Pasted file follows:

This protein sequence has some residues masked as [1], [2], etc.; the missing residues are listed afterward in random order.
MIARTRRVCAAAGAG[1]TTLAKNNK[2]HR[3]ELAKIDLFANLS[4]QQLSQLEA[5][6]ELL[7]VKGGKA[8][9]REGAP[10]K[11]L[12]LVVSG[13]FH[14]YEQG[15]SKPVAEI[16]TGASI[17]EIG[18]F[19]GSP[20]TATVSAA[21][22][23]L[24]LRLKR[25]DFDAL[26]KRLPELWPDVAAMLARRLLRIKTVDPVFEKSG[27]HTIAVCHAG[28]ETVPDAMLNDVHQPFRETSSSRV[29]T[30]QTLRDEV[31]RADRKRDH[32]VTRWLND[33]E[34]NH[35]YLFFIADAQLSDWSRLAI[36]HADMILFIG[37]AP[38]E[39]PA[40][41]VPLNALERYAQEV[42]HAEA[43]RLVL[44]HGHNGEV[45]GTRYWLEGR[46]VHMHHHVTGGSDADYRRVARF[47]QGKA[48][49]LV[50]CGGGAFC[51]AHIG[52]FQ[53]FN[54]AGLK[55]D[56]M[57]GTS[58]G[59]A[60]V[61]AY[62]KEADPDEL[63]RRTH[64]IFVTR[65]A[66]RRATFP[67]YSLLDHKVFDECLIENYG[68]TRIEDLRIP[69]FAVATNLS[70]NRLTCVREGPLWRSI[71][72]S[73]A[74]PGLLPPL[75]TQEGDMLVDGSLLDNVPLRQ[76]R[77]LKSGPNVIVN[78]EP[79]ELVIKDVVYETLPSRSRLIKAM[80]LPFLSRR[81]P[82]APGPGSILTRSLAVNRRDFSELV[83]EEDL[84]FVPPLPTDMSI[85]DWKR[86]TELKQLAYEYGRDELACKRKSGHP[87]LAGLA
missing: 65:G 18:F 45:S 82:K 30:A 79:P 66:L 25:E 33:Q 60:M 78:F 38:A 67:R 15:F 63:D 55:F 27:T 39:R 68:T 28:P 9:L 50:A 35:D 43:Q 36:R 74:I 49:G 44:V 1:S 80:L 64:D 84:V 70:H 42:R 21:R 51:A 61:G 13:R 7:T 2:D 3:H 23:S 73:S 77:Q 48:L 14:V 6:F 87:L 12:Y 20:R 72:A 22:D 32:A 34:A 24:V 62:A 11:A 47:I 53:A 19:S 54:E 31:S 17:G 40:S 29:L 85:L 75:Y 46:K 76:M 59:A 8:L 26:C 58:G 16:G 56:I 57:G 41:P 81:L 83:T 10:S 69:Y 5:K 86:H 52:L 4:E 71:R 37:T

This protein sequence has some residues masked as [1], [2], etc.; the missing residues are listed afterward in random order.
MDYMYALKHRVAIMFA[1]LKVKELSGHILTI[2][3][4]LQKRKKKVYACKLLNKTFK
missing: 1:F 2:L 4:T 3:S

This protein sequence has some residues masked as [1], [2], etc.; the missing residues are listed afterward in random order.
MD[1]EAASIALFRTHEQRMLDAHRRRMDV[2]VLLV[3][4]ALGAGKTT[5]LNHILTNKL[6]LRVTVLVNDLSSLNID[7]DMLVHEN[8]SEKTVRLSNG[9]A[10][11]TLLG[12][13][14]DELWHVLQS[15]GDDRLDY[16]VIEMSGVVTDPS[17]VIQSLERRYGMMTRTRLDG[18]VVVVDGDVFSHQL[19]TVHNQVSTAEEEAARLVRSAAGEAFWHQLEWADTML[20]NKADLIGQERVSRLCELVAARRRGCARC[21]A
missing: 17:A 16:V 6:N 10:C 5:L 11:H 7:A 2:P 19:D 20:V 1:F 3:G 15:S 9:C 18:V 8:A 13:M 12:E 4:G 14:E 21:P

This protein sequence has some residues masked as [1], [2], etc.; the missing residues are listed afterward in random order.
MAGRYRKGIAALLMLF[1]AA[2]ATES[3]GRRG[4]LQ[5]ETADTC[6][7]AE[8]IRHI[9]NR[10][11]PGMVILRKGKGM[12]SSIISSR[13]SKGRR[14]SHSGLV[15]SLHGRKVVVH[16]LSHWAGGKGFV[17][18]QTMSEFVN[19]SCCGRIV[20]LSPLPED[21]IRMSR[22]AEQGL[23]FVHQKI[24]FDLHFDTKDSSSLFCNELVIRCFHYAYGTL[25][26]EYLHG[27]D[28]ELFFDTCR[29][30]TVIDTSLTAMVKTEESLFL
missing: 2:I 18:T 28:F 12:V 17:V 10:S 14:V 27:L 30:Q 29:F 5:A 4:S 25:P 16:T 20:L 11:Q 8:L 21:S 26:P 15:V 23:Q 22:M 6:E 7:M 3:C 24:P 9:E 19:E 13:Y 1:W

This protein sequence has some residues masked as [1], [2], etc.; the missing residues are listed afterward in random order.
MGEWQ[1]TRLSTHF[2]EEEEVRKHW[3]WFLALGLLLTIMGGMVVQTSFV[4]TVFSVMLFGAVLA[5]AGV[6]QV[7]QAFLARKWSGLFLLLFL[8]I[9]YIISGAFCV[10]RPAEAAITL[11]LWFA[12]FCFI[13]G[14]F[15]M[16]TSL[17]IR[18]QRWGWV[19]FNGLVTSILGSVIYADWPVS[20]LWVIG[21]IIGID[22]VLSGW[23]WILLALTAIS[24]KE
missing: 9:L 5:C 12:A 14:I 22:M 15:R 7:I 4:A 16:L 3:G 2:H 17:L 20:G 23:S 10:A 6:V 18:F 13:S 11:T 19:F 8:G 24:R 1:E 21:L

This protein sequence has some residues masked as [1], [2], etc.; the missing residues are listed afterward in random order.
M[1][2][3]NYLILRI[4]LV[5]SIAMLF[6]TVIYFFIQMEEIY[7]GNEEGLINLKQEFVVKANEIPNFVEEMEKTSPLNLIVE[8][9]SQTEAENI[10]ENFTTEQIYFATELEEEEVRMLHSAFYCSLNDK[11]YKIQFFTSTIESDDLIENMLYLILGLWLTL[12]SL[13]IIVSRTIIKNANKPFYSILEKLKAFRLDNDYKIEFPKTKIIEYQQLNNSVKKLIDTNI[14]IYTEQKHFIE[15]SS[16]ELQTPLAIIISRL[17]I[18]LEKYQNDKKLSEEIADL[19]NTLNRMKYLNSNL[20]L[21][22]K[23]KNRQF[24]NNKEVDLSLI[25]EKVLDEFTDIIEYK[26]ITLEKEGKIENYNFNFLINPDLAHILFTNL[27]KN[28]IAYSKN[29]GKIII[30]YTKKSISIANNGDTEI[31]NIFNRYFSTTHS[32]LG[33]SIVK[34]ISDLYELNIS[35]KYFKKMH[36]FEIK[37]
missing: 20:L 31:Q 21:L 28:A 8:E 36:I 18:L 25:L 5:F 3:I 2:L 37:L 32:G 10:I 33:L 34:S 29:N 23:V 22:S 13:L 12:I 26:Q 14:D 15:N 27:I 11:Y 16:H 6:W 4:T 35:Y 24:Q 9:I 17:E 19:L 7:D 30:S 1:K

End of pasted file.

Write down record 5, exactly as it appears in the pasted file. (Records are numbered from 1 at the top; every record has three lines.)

This protein sequence has some residues masked as [1], [2], etc.; the missing residues are listed afterward in random order.
MGEWQ[1]TRLSTHF[2]EEEEVRKHW[3]WFLALGLLLTIMGGMVVQTSFV[4]TVFSVMLFGAVLA[5]AGV[6]QV[7]QAFLARKWSGLFLLLFL[8]I[9]YIISGAFCV[10]RPAEAAITL[11]LWFA[12]FCFI[13]G[14]F[15]M[16]TSL[17]IR[18]QRWGWV[19]FNGLVTSILGSVIYADWPVS[20]LWVIG[21]IIGID[22]VLSGW[23]WILLALTAIS[24]KE
missing: 9:L 5:C 12:A 14:I 22:M 15:R 7:I 4:A 16:L 3:G 2:H 17:L 20:G 23:S 10:A 6:V 18:F 13:S 11:T 19:F 8:G 24:R 1:E 21:L